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posted: 11/14/2016 5:30 AM

Ingleside woman pushing bill to provide attorney at no charge to victims of violent crime

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  • Ingleside resident Denise Rotheimer is pushing for a change in state law to benefit victims of violent crimes.

      Ingleside resident Denise Rotheimer is pushing for a change in state law to benefit victims of violent crimes.
    Gilbert R. Boucher II | Staff Photographer

 
 

Denise Rotheimer started her fight for victims rights in 2003 when prosecutors offered reduced prison time to the man pleading guilty to sexually assaulting her daughter two years earlier.

Prosecutors were willing to accept a six-year sentence, and allow the man parole eligibility after he served 85 percent of that time.

"I wanted him (the defendant) to be sent to jail for the 15 years police said he would be," Rotheimer said.

She made her objection known to the judge. When the judge heard Rotheimer wasn't happy, the plea deal was altered to boost the sentence by one and a half years.

That experience launched a decadelong effort by Rotheimer, 44, of Ingleside, to push for changes to the Rights of Crime Victim and Witnesses Act, commonly known as the Illinois Crime Victims' Bill of Rights. That act is designed to preserve, protect and enforce the guaranteed rights of crime victims throughout the criminal justice process, and also ensures victims receive notice of court proceedings, opens lines of communication between victims and prosecutors, and gives victims a voice on post-arraignment release decisions, pleas or sentencings.

But Rotheimer said the act doesn't go far enough, so she's pushing for a change to give crime victims the ability to retain an attorney for ongoing criminal cases at no charge to ensure their rights are enforced.

Money to pay for the lawyer would be taken from the Crime Victim Compensation Fund, established to reduce the financial burden on victims of violent crime and their families, she said. The law now allows crime victims the right to legal representation, but victims must pay for the attorney on their own, she said.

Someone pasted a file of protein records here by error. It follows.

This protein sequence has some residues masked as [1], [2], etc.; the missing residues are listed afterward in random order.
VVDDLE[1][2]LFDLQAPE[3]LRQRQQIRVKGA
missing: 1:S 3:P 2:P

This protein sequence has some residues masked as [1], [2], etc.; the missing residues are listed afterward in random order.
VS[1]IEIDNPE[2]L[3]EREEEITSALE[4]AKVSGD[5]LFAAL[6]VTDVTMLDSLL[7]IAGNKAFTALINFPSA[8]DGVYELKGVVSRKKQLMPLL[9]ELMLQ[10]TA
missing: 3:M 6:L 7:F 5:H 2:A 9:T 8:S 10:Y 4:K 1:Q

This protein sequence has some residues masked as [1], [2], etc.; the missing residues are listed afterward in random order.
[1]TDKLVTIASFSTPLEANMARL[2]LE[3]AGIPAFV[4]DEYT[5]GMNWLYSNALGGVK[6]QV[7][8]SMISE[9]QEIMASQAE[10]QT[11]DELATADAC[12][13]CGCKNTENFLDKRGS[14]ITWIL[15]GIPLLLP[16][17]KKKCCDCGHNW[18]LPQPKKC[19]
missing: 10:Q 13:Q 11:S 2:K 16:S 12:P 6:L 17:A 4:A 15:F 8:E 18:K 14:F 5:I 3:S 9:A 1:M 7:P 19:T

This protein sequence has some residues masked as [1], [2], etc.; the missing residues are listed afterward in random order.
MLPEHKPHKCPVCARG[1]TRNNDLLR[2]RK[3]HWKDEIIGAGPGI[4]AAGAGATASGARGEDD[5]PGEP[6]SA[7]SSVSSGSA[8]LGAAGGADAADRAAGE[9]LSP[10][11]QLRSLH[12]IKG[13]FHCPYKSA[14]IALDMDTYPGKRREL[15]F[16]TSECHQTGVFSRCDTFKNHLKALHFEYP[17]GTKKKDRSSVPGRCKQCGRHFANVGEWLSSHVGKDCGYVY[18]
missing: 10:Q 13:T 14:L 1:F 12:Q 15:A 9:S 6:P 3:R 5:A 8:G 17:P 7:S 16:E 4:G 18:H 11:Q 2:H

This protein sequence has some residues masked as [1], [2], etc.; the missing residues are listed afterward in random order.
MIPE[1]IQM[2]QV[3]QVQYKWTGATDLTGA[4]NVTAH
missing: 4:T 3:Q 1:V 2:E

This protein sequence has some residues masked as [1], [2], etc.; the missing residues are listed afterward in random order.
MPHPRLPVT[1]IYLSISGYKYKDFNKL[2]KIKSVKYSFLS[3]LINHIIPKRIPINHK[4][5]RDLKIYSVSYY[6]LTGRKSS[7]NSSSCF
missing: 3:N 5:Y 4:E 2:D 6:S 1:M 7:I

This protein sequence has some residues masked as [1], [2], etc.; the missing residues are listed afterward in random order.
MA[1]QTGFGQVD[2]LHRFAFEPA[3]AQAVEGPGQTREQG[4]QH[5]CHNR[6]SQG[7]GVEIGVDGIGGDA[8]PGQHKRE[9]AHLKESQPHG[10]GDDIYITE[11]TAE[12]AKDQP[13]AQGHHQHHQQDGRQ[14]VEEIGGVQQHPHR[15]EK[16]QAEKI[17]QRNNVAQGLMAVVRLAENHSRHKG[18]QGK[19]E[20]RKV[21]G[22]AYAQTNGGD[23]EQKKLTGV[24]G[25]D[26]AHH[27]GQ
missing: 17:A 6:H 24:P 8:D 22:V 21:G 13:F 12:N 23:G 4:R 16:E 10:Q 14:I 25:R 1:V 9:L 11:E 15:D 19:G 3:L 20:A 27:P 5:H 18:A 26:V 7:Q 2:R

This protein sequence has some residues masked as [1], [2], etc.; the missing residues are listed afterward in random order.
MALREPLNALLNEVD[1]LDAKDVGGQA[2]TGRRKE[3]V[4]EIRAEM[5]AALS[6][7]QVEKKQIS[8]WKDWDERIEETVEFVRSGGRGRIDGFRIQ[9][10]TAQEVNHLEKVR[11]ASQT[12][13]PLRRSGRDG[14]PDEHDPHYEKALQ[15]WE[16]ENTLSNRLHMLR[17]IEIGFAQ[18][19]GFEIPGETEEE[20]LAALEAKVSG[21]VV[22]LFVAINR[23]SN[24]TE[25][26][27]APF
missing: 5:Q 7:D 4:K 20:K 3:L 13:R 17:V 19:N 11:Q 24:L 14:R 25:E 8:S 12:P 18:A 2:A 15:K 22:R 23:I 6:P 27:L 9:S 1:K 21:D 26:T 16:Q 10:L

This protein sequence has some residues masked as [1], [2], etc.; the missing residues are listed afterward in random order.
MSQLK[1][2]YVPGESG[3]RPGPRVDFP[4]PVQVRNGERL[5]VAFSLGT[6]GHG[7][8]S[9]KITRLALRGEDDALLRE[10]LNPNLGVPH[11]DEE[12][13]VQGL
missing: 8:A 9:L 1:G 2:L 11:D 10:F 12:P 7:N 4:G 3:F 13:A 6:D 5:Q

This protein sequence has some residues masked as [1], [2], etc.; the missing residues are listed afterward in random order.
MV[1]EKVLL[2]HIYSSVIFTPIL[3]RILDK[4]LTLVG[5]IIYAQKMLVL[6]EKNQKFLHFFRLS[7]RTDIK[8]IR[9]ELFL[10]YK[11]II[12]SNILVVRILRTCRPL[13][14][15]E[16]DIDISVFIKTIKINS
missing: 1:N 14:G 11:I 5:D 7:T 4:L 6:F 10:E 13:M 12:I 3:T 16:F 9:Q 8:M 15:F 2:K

As Rotheimer sees it, the change would level the playing field for crime victims in court.

"Victims of violent crime have no one protecting their interest in a criminal case that directly affects them," she says bluntly.

The legislation is expected to be brought up for discussion in the Illinois Senate judiciary committee in the coming week, Rotheimer said. If it passes through that committee, it could immediately move to the floors of state Senate and House for a vote.

However, approval is not a slam dunk.

State Sen. Pam Althoff, who is co-sponsoring the amendment, said while conceptually "she's (Rotheimer) dead-on with this legislation," money is always an issue.

"Especially since the state doesn't have any," she added.

Althoff also said officials in the state attorney general's office oppose the bill because they want to see how other recent amendments to the crime victim act operate before changing the law again.

This is the third time Rotheimer has worked to make changes to the crime victim act since her daughter was sexually assaulted. "Jasmine's Law," approved in 2010, enables judges to double prison sentences on felony sex offenses for offenders who commit an act of sexual violence against minors where the victim was under the influence of alcohol. She also helped craft the Victims' Rights Sign-Off Sheet in 2013, which requires law enforcement to furnish crime victims with information and an explanation of their rights within 48 hours of reporting the crime.

Rotheimer contends a common mistake made by many victims is believing prosecutors are there to act as their lawyer.

"They are there as an attorney for the state and there to follow the law," she said.

Lake County State's Attorney Michael Nerheim, who supports Rotheimer's proposed legislation, agrees.

He said the role of a prosecutor isn't to "represent the victim against the defendant," but rather to follow the law.

However, he added, prosecutors should be mindful of the victims and the crime victims bill of rights when prosecuting crimes.

"Often times our interests align with the victim and we support them, but we do not legally represent them," he said.

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